By Roberta J. Fox
We have been working with clients to help organizations develop VoIP and UC strategies and migrations for many years. During a recent client discussion, as we reviewed the overall recommendations and approach, the project team members came up with an interesting momentous “ah-ha” that we thought we should share.
The client and FOX GROUP consultant team members consisted of the following expertise and roles:
Sales/Marketing strategic planning professionals
Customer Service/contact center senior and operational professionals
Front line customer and IT support
IT, telecom, network and desktop architecture and planning professionals
Systems and applications support professionals
A bit of a side point is that yes, there really were that many roles and professionals involved in reviewing and deciding the company’s future strategic and technology UC direction!
It is important to have all of those areas involved in setting the direction for the future in order to have successful unified communications solutions implemented and transform the business. (See FOX GROUP UC puzzle).
Some people (whether industry or end users) are under the impression that the need for UC solutions are primarily driven by the telecom systems replacements first. Then they look at network impact, and lastly figure out how to integrate contact center technologies into the future solution.
From recent projects, we have come to the realization that the real technology challenge in developing UC strategies and future solutions revolves around what operating system and desktop applications will be running on the various desktop and mobile devices that you are trying to communications enable.
By this we mean, what is your future corporate standard desktop applications, i.e. Microsoft Office versus Google Desktop? The other part of the equation is to decide is, what is your current and future messaging email environment, i.e. Microsoft Outlook or Google Mail?
Once an organization determines those two major IT elements, it is then possible to look at what communications technology elements need to be available to support voice and video communications on top of calendaring and email.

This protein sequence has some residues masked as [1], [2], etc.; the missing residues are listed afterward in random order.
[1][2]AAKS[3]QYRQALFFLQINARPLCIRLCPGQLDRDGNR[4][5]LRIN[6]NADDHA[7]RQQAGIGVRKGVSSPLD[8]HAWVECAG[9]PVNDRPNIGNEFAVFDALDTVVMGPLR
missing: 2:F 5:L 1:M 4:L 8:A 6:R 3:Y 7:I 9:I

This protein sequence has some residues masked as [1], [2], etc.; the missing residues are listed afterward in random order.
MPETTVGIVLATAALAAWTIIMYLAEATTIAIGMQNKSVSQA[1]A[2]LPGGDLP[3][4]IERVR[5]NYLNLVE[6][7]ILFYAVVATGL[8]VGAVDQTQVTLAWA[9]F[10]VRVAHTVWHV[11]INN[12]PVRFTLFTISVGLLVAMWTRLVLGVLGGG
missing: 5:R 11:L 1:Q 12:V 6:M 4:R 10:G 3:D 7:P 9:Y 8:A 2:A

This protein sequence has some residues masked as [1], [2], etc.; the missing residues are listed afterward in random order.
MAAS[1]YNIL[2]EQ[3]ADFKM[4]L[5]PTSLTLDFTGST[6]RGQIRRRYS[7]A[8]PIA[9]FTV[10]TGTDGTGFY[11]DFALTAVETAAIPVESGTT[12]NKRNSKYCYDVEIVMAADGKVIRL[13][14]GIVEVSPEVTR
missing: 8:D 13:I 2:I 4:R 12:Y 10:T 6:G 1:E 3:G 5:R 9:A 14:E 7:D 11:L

As we were discussing the considerations, we came to the realization that perhaps a new term should be coined for this whole new approach. We came up with the term Information Technology Communications, or ITC, for short!
We will discuss our approach with IT, telecom and network vendors and fellow industry pundits over the next few months to validate our discovery that the desktop environment truly is the primary decision factor in the development of future ITC strategies and solutions.
It should be interesting to hear the various viewpoints, with their associated pros and cons.
We will also analyze our existing projects to identify the primary determining technology area that affected the final strategy and technology solution.
The last point to reinforce our discovery is that in our internal analysis to develop FOX GROUP’s UC technology solutions, it was the ability to have a common user experience across all computing and communications devices, and integrated into our Microsoft Office desktop applications that we use and depend on as consultants that drove us to test, and finally migrate to our cloud Lync environment.
We are not saying that all organizations should deploy the same solutions as we did. We are encouraging organizations to take a broader view, looking at all of the technology areas, combined with the human factors, in order to develop and deploy effective ITC strategies and architectures that truly transform how people communicate and work together.